Goats are inherently curious, active, intelligent, and social. They are known to have the ability to overcome enclosures by unraveling the gate, climbing over the mesh, or pushing and ramming the fence down. Goats have good coordination and balance and can manage to climb low trees, ledges, and overhangs. Their curiosity leads them to constantly investigate items with their mouths; most items get chewed and swallowed. With a little patience, goats can be taught to carry or pull loads, respond to calls, and lead a herd. As social animals, they easily get along with other farm animals.
Pygoras are a desirable hybrid of the Angora and Pygmy because they are tame like the Angora, but curious, playful, and energetic like the Pygmy. Because of this, and the small size, Pygoras are ideal as pets and 4-H projects.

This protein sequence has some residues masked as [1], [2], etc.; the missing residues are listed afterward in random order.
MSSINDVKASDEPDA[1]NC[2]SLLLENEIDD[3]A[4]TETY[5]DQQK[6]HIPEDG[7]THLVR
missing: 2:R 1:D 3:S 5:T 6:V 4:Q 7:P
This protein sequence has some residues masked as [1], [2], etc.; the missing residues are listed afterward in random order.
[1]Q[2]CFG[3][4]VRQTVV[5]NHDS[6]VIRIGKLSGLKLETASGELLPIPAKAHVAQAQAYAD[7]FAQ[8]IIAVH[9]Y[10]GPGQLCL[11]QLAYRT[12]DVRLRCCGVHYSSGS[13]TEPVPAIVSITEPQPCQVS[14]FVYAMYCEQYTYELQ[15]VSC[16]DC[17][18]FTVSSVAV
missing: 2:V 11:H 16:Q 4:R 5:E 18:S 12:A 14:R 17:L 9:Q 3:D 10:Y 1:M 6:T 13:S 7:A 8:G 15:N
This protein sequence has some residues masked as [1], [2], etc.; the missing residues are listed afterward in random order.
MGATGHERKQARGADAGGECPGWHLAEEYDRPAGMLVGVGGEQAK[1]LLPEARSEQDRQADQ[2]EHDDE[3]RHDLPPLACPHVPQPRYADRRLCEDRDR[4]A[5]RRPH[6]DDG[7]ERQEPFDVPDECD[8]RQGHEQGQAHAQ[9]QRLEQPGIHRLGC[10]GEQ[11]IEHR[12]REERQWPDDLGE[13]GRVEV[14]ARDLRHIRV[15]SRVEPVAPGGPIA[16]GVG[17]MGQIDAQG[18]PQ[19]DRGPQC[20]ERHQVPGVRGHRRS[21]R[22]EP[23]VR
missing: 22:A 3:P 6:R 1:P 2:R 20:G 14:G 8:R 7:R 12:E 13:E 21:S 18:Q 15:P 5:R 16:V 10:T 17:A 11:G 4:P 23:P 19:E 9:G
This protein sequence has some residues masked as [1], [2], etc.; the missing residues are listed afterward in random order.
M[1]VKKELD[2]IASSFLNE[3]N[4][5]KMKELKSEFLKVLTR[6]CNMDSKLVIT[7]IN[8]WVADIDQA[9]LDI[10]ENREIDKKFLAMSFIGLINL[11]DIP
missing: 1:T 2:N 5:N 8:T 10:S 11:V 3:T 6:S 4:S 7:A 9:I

Housing / diet:
As herd animals, goats are best kept in pairs or groups. As grazers, they require an outdoor habitat that is securely fenced to prevent escape or foraging in restricted areas. The area should be large enough to allow the goat to roam. The recommended habitat per goat is 200 sq. ft. of yard or pasture plus a sheltered or indoor area of about 15 sq. ft. In the case of the small Pygora, habitat requirements are reduced. The sheltered area should be adequately built to keep the goats safe from rain and strong winds.
Keeping goats inside the house is not recommended because of the pet’s tendency to gnaw and chew on furniture and furnishings. Goats are also not known to adhere to toilet training.